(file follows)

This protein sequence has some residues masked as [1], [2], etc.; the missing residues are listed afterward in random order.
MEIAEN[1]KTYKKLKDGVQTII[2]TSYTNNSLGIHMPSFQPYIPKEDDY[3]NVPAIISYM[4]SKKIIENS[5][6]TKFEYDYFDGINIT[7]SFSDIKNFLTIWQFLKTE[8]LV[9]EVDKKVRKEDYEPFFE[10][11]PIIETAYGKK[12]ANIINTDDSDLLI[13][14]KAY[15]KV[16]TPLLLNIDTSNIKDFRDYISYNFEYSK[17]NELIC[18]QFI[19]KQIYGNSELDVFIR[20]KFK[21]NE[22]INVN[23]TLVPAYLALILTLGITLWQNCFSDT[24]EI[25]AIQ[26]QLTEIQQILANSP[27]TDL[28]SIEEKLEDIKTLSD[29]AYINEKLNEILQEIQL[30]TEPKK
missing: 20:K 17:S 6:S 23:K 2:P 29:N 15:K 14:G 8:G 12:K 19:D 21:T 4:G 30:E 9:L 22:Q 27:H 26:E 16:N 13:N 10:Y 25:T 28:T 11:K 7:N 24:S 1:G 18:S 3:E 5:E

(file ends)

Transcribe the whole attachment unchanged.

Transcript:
This protein sequence has some residues masked as [1], [2], etc.; the missing residues are listed afterward in random order.
MEIAEN[1]KTYKKLKDGVQTII[2]TSYTNNSLGIHMPSFQPYIPKEDDY[3]NVPAIISYM[4]SKKIIENS[5][6]TKFEYDYFDGINIT[7]SFSDIKNFLTIWQFLKTE[8]LV[9]EVDKKVRKEDYEPFFE[10][11]PIIETAYGKK[12]ANIINTDDSDLLI[13][14]KAY[15]KV[16]TPLLLNIDTSNIKDFRDYISYNFEYSK[17]NELIC[18]QFI[19]KQIYGNSELDVFIR[20]KFK[21]NE[22]INVN[23]TLVPAYLALILTLGITLWQNCFSDT[24]EI[25]AIQ[26]QLTEIQQILANSP[27]TDL[28]SIEEKLEDIKTLSD[29]AYINEKLNEILQEIQL[30]TEPKK
missing: 20:K 17:S 6:S 23:K 2:P 29:N 15:K 14:G 8:G 12:K 19:D 21:T 4:G 30:E 9:L 22:Q 27:H 26:E 16:N 13:N 10:Y 25:T 28:T 11:K 7:N 24:S 1:G 18:S 3:E 5:E